Exhibiting a keen eye for fashion from an early age, Kayla studied everything from couture to commercial fashion, graduating from Lisof Design & Retail Academy (now known as Stadio School of Fashion) and going on to gain hands-on experience in the biz before launching her own label. She tells Go Hustle about her journey.
It started online…
“Our business started as a purely online brand, but recently we partnered with Soko District to create our first physical store experience,” says Kayla. So, how did she do it?
Learn as much as you can
“The best way to get into the industry is to learn as much as you can,” says Kayla. “If you’re unable to get a formal education at a local fashion college, there are many online courses you can take to better understand the industry; however, practical skills such as garment construction and pattern making help you understand your craft better,” she says.
And get that first-hand practical experience under your belt. There are loads of designers in the industry, and many of them have small businesses or are solopreneurs. The best way to secure an internship is to reach out to them – they always need help. Kayla’s advice when approaching a designer you’d like to intern for: be clear about what it is you can bring to the table i.e. what value you can add to their business.
Then make sure you keep your finger on the pulse. “The best place to stay informed about the industry globally is businessoffashion.com. They also offer amazing online courses. I’ve done a few and I personally recommend Build A Direct-To-Consumer Brand and Digital Marketing,” says Kayla.
Choose your partners carefully
As with many other industries, women do tend to struggle with career growth in fashion. “The industry is male-dominated, especially in womenswear,” explains Kayla. Partnering with the right manufacturer is everything. “All our products are locally manufactured, so a lot of our problems stem from the manufacturing process. Finding good quality manufacturers who deliver on time and are on top of quality control can be a huge challenge.”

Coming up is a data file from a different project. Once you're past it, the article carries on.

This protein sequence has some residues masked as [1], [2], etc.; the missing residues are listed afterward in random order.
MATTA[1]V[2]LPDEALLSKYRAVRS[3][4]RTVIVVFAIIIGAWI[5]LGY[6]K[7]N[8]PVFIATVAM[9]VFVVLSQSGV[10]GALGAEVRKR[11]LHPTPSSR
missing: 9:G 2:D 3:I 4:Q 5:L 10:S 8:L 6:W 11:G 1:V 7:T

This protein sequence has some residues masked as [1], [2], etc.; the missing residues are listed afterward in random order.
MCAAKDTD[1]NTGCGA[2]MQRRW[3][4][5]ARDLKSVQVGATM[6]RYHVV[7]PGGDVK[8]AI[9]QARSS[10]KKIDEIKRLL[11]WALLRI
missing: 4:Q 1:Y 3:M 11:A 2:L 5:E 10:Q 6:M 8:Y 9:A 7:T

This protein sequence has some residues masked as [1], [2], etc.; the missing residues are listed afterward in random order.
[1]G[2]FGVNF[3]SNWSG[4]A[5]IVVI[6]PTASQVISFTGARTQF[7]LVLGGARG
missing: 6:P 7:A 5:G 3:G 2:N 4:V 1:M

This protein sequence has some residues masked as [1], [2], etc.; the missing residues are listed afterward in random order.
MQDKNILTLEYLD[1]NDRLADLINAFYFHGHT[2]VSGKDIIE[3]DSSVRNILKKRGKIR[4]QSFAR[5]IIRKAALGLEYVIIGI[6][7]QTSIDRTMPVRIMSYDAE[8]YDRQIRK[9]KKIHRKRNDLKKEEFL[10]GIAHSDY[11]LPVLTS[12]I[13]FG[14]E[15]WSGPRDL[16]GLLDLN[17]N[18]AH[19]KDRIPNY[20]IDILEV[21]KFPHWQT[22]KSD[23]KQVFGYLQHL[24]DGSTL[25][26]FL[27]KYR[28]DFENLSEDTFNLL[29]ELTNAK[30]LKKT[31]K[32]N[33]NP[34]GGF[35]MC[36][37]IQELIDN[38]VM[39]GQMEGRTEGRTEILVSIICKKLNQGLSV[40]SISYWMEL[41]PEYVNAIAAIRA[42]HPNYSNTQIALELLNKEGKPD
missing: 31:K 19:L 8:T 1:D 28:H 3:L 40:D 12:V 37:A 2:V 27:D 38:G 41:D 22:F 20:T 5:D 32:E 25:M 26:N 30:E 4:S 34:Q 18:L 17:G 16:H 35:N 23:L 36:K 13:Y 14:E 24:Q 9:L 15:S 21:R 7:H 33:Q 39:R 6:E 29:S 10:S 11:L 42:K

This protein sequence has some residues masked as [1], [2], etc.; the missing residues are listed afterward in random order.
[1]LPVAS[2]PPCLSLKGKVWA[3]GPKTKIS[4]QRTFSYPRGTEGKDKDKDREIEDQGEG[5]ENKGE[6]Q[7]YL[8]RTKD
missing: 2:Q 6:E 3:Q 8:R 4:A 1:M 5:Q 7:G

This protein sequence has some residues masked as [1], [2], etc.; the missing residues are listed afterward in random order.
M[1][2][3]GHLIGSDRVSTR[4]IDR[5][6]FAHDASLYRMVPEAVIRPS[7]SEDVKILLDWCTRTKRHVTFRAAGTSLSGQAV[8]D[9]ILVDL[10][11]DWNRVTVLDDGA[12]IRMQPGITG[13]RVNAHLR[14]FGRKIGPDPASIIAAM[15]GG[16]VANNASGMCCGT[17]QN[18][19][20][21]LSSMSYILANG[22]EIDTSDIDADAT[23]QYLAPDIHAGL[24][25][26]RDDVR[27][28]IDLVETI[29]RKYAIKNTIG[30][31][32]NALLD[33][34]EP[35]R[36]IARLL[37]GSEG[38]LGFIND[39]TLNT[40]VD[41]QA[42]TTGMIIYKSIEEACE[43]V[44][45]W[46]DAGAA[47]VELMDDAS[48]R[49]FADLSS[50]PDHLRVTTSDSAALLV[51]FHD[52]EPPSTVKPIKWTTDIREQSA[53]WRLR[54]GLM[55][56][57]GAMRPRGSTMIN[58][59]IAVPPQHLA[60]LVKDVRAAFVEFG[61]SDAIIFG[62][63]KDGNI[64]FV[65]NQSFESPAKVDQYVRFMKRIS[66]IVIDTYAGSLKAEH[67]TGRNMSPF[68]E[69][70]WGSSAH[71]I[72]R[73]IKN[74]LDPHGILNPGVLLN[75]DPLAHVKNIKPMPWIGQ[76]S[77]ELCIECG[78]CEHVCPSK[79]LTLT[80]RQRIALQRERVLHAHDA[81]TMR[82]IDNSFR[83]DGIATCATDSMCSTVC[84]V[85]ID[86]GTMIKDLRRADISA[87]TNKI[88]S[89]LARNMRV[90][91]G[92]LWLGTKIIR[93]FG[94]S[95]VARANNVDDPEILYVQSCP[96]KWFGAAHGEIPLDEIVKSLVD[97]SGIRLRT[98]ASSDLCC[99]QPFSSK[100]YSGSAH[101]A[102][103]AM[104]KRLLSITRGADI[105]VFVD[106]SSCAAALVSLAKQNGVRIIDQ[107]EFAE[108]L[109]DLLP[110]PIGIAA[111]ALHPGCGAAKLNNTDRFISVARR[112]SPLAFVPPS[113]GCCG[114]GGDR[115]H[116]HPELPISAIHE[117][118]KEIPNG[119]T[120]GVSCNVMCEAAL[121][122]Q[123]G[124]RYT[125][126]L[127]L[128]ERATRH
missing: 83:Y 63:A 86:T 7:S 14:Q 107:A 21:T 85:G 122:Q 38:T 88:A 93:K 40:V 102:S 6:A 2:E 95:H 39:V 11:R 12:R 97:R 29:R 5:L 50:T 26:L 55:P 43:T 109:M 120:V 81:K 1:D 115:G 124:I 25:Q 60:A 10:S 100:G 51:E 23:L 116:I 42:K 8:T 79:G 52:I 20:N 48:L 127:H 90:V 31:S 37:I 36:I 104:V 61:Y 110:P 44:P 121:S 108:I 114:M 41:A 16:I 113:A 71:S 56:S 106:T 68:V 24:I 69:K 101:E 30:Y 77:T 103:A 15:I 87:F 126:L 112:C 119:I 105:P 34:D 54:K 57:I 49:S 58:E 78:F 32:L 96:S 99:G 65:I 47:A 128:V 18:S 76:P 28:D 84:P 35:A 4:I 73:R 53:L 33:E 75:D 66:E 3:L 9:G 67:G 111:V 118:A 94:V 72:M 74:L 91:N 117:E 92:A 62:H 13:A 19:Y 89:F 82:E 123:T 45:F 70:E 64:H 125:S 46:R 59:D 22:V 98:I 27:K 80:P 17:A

In the beginning Kayla changed manufacturers quite often, but she’s reached a point where she now has trusted manufacturing partners – and she’s proud to say that all factories she works with are female-run and female-owned. Salute!
Trial and error can be your best teacher
“You never know what a factory can do until you actually give them a job to do. We go through a sampling process with every factory to ensure they can deliver on our quality standards,” says Kayla.
And as for launching your own biz? Kayla would like to encourage women to just start. “A lot of the time women think they need 100% of the skills before they get started – [but] that cannot be further from the truth,” she says. You’ll learn a lot as you go along, she says – you will fail, you will make mistakes, but learn to pick yourself back up and learn from those experiences.
Kayla’s financial advice: start small. Start with a single product before creating an entire collection. “Use customer feedback to improve that product before moving onto new products,” she says. Then fly!
A few of Kayla’s fave reads
1. Girlboss by Sophia Amoruso
2. The Woman I Wanted To Be by Diane Von Furstenberg
3. Lean In by Sheryl Sandberg
4. Nice Girls Don’t Get The Corner Office by Lois P Frankel
5. The Obstacle Is The Way by Ryan Holiday